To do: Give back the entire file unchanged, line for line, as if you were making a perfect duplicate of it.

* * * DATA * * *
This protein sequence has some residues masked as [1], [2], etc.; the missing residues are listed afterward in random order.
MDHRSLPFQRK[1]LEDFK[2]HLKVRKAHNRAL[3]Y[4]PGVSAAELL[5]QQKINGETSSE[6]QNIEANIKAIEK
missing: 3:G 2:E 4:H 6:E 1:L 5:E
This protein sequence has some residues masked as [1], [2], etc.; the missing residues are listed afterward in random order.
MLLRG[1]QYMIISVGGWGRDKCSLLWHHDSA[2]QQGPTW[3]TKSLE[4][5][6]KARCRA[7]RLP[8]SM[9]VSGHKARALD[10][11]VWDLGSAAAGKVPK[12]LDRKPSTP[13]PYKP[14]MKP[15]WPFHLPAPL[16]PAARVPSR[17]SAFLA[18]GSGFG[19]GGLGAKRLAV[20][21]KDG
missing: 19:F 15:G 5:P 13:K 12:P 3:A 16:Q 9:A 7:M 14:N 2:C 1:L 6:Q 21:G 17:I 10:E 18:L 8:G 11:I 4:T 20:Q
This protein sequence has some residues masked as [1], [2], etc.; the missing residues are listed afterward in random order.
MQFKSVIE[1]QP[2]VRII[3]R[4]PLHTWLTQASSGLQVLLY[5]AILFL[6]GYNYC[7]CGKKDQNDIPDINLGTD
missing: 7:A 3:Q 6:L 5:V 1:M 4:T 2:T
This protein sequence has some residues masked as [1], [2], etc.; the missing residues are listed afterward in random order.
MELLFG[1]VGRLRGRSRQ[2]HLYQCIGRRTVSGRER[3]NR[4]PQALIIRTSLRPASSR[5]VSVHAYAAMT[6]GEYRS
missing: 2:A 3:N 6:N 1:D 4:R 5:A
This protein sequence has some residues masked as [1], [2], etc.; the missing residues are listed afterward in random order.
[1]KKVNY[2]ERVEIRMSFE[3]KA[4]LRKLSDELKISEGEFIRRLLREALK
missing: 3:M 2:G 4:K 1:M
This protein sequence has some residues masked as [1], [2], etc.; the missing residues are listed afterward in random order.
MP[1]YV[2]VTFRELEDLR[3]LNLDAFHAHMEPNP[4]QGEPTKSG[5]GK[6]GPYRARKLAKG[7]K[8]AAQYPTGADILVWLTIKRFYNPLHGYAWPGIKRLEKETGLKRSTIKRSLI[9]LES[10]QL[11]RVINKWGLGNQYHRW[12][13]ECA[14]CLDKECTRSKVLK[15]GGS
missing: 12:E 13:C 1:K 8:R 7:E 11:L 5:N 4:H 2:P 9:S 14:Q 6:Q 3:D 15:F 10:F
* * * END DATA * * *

This protein sequence has some residues masked as [1], [2], etc.; the missing residues are listed afterward in random order.
MDHRSLPFQRK[1]LEDFK[2]HLKVRKAHNRAL[3]Y[4]PGVSAAELL[5]QQKINGETSSE[6]QNIEANIKAIEK
missing: 3:G 2:E 4:H 6:E 1:L 5:E
This protein sequence has some residues masked as [1], [2], etc.; the missing residues are listed afterward in random order.
MLLRG[1]QYMIISVGGWGRDKCSLLWHHDSA[2]QQGPTW[3]TKSLE[4][5][6]KARCRA[7]RLP[8]SM[9]VSGHKARALD[10][11]VWDLGSAAAGKVPK[12]LDRKPSTP[13]PYKP[14]MKP[15]WPFHLPAPL[16]PAARVPSR[17]SAFLA[18]GSGFG[19]GGLGAKRLAV[20][21]KDG
missing: 19:F 15:G 5:P 13:K 12:P 3:A 16:Q 9:A 7:M 14:N 2:C 1:L 6:Q 21:G 17:I 10:E 18:L 8:G 11:I 4:T 20:Q
This protein sequence has some residues masked as [1], [2], etc.; the missing residues are listed afterward in random order.
MQFKSVIE[1]QP[2]VRII[3]R[4]PLHTWLTQASSGLQVLLY[5]AILFL[6]GYNYC[7]CGKKDQNDIPDINLGTD
missing: 7:A 3:Q 6:L 5:V 1:M 4:T 2:T
This protein sequence has some residues masked as [1], [2], etc.; the missing residues are listed afterward in random order.
MELLFG[1]VGRLRGRSRQ[2]HLYQCIGRRTVSGRER[3]NR[4]PQALIIRTSLRPASSR[5]VSVHAYAAMT[6]GEYRS
missing: 2:A 3:N 6:N 1:D 4:R 5:A
This protein sequence has some residues masked as [1], [2], etc.; the missing residues are listed afterward in random order.
[1]KKVNY[2]ERVEIRMSFE[3]KA[4]LRKLSDELKISEGEFIRRLLREALK
missing: 3:M 2:G 4:K 1:M
This protein sequence has some residues masked as [1], [2], etc.; the missing residues are listed afterward in random order.
MP[1]YV[2]VTFRELEDLR[3]LNLDAFHAHMEPNP[4]QGEPTKSG[5]GK[6]GPYRARKLAKG[7]K[8]AAQYPTGADILVWLTIKRFYNPLHGYAWPGIKRLEKETGLKRSTIKRSLI[9]LES[10]QL[11]RVINKWGLGNQYHRW[12][13]ECA[14]CLDKECTRSKVLK[15]GGS
missing: 12:E 13:C 1:K 8:R 7:E 11:L 5:N 4:H 2:P 9:S 14:Q 6:Q 3:D 15:F 10:F